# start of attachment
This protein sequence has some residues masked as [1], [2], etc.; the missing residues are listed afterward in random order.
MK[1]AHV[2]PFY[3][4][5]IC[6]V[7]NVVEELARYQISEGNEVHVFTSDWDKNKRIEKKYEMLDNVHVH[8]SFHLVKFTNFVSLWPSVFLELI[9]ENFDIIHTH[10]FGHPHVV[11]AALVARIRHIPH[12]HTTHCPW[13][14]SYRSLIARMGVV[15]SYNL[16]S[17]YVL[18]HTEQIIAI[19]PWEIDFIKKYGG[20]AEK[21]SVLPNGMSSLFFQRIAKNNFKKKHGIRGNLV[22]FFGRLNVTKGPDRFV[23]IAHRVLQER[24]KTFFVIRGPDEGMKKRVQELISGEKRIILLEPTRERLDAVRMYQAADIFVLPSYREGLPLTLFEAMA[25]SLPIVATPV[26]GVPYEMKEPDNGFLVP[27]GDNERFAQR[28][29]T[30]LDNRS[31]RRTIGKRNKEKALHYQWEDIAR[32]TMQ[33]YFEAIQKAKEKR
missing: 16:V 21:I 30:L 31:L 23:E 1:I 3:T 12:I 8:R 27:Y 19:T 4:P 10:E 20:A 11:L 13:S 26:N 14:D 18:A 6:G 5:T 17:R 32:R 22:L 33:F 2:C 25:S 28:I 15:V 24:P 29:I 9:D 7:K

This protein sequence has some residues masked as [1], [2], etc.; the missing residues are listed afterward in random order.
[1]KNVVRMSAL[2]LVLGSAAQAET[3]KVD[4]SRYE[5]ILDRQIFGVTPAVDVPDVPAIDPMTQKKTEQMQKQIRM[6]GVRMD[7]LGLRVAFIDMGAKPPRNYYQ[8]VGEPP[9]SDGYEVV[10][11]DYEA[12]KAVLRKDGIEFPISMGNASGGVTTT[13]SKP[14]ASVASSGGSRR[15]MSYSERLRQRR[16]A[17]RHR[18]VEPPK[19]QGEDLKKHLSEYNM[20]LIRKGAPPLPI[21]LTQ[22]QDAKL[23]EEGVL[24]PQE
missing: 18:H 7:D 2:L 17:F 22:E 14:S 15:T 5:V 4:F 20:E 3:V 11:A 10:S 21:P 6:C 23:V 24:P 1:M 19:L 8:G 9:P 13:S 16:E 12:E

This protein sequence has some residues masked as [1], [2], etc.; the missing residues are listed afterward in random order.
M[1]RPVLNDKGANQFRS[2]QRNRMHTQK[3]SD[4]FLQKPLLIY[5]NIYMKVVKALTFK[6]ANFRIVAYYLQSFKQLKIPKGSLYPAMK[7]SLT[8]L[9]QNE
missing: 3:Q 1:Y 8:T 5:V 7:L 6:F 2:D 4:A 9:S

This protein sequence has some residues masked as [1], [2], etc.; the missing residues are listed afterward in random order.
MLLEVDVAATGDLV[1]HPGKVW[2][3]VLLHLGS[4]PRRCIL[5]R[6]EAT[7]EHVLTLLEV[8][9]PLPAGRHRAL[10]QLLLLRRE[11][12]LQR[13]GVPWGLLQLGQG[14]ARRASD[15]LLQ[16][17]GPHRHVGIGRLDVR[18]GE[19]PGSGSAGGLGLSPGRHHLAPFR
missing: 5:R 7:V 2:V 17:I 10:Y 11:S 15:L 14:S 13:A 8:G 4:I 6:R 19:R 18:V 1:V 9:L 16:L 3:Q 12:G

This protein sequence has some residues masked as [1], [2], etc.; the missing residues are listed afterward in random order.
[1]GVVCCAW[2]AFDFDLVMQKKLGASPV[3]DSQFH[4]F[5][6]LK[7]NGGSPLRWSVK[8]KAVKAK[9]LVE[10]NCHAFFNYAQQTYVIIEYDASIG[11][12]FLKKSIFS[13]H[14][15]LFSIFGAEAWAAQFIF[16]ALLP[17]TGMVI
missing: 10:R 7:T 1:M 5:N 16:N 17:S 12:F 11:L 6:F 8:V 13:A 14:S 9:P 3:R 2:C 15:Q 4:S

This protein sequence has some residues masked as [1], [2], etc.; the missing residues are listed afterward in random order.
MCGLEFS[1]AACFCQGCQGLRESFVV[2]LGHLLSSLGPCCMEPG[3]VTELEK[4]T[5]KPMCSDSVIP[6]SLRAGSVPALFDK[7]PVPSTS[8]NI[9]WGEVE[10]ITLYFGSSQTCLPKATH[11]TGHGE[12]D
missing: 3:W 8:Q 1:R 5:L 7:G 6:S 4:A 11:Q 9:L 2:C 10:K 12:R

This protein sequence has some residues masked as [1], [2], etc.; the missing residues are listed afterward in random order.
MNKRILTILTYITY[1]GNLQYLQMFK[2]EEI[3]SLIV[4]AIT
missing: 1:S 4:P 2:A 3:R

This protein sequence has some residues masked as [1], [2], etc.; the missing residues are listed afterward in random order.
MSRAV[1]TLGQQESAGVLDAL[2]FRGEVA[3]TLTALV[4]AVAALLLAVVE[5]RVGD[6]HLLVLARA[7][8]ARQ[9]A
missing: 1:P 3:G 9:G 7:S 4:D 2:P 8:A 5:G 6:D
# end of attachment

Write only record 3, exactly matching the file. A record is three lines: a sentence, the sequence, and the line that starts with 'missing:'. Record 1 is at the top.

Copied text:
This protein sequence has some residues masked as [1], [2], etc.; the missing residues are listed afterward in random order.
M[1]RPVLNDKGANQFRS[2]QRNRMHTQK[3]SD[4]FLQKPLLIY[5]NIYMKVVKALTFK[6]ANFRIVAYYLQSFKQLKIPKGSLYPAMK[7]SLT[8]L[9]QNE
missing: 3:Q 1:Y 8:T 5:V 7:L 6:F 2:D 4:A 9:S